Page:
My broad research areas are global sociology, comparative-historical sociology, political-economy, and world-systems analysis with thematic foci at the intersections of historical capitalism, war-making, class struggle, and geopolitics. My research currently falls into three interrelated projects: my dissertation project on the political-economy of war-making and collaborative research on the dynamics of global governance and the World-Magnates Project.
Political-Economy of War-Making
In the twenty-first century, U.S. wars have taken an ‘endless’ or ‘infinite’ character. While in the twentieth century, the economic costs of warfare, the participation of workers and citizens, domestic public opinion, and international opposition served, to varying degrees, as checks on the length of war, the twenty-first century is characterized by the seemingly limitless expansion of militarism. This begs the question: What explains the lack of social, political, and economic constraints on the expansion of U.S. warfare in the twenty-first century? While existing explanations rightly emphasize both geopolitical dynamics and domestic social forces, this question demands a closer analysis of the arrangements, capacities, and contradictions of the U.S. war-making apparatus itself. Just as Marx sought the secrets of profit-making beyond the “noisy sphere” of circulation, if one is to seek out the secrets of war-making, it is also necessary to explore the “hidden abode of production”—in this case, the production of and for war. In short, the advancement of capital-intensive weaponry, the professionalization of the armed forces, the expansion of private military companies, and globalization of war-materials production have meant that the political-economic arrangements of the military-industrial complex have undergone a striking transformation during the same period that the United States has dramatically expanded its militarism. Using mixed archival data, my dissertation argues that the reorganization of the military-industrial complex in the post-Vietnam era was instrumental in weakening constraints on U.S. militarism. This reorganization, which mirrored a broader ‘neoliberal project,’ has largely been successful in releasing U.S. militarism from constraints. However, this dissertation also argues that the contradictions of this reorganization have set the stage for the terminal crisis of U.S. hegemony by creating the conditions of a “protection racket” abroad and abandoning a social compact at home.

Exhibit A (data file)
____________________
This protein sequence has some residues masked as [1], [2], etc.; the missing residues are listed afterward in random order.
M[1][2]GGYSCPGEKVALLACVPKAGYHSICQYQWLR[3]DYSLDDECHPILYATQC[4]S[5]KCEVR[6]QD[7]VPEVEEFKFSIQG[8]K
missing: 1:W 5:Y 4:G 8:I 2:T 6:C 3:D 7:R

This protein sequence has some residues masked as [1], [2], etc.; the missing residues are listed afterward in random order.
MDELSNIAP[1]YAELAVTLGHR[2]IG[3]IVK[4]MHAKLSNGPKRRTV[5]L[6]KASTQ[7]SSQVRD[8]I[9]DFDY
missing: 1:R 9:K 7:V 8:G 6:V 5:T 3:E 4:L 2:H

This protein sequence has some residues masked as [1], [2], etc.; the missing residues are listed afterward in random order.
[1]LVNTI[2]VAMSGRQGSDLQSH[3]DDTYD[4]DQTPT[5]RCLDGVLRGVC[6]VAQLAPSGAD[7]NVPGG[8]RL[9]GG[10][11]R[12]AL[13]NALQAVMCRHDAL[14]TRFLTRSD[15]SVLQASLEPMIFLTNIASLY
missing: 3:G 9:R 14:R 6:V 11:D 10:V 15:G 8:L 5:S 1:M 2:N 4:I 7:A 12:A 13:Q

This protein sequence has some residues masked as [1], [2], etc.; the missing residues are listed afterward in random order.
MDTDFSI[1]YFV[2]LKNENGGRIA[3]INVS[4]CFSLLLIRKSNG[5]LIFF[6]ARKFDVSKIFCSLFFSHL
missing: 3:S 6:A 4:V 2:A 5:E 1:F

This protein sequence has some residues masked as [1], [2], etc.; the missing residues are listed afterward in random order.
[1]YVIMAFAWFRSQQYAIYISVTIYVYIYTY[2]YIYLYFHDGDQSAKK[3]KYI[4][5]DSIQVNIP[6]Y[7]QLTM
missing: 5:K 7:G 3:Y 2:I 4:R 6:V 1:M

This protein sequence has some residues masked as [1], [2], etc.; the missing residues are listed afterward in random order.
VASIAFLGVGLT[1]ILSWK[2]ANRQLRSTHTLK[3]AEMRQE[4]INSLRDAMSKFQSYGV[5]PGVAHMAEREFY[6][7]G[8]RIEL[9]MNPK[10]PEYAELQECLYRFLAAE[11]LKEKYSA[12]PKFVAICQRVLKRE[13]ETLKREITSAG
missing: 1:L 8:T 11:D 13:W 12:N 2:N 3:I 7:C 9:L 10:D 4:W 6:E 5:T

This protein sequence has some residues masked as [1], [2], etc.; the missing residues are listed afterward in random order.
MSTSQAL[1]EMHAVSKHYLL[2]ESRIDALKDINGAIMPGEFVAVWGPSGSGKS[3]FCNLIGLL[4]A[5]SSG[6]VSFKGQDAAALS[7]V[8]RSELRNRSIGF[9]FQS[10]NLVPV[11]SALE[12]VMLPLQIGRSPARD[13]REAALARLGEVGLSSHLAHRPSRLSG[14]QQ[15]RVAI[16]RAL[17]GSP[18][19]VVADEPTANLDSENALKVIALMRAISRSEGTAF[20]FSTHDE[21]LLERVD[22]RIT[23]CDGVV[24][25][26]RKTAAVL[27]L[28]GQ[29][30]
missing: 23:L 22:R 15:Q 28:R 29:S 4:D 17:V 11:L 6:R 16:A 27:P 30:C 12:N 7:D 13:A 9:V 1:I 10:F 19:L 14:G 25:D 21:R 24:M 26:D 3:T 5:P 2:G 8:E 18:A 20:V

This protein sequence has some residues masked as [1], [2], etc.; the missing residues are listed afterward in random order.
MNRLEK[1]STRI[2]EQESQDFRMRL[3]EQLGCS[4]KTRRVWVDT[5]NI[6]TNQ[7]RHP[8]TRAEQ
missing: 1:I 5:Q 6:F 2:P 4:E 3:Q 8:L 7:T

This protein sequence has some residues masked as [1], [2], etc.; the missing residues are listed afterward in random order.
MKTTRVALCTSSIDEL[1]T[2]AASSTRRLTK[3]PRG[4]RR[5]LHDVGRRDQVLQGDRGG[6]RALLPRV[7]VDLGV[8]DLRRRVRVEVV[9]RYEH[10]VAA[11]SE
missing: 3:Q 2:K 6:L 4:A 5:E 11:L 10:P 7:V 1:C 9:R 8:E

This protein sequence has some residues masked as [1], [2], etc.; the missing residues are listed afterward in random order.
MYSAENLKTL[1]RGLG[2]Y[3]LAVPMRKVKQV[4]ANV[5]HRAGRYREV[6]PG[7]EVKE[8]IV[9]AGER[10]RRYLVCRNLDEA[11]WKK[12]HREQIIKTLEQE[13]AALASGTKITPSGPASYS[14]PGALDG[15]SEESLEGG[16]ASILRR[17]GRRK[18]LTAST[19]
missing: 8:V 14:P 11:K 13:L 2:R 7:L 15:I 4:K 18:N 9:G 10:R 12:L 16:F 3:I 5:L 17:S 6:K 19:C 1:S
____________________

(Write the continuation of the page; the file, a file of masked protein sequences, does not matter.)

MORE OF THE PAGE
Political-Economy of War-Making Publications
Payne, Corey R. (2020). “War and Workers’ Power in the United States: Labor Struggles in War-Provisioning Industries, 1993-2016,” Journal of Labor and Society. Vol. 23, Issue 1: 111-130.
Corey R. Payne (2020). “How do wars affect workers in the United States?” Work In Progress: Sociology on the Economy, Work and Inequality. June 19.
Payne, Corey R. (Forthcoming). “Delinking from the Warfare-Welfare Paradigm: Militarism, Emancipation, and Social Compact Unravelling in the United States” in De-Linking: Critical Thought and Radical Politics, M. Boatca, ed. London: Routledge.
The Dynamics of Global Governance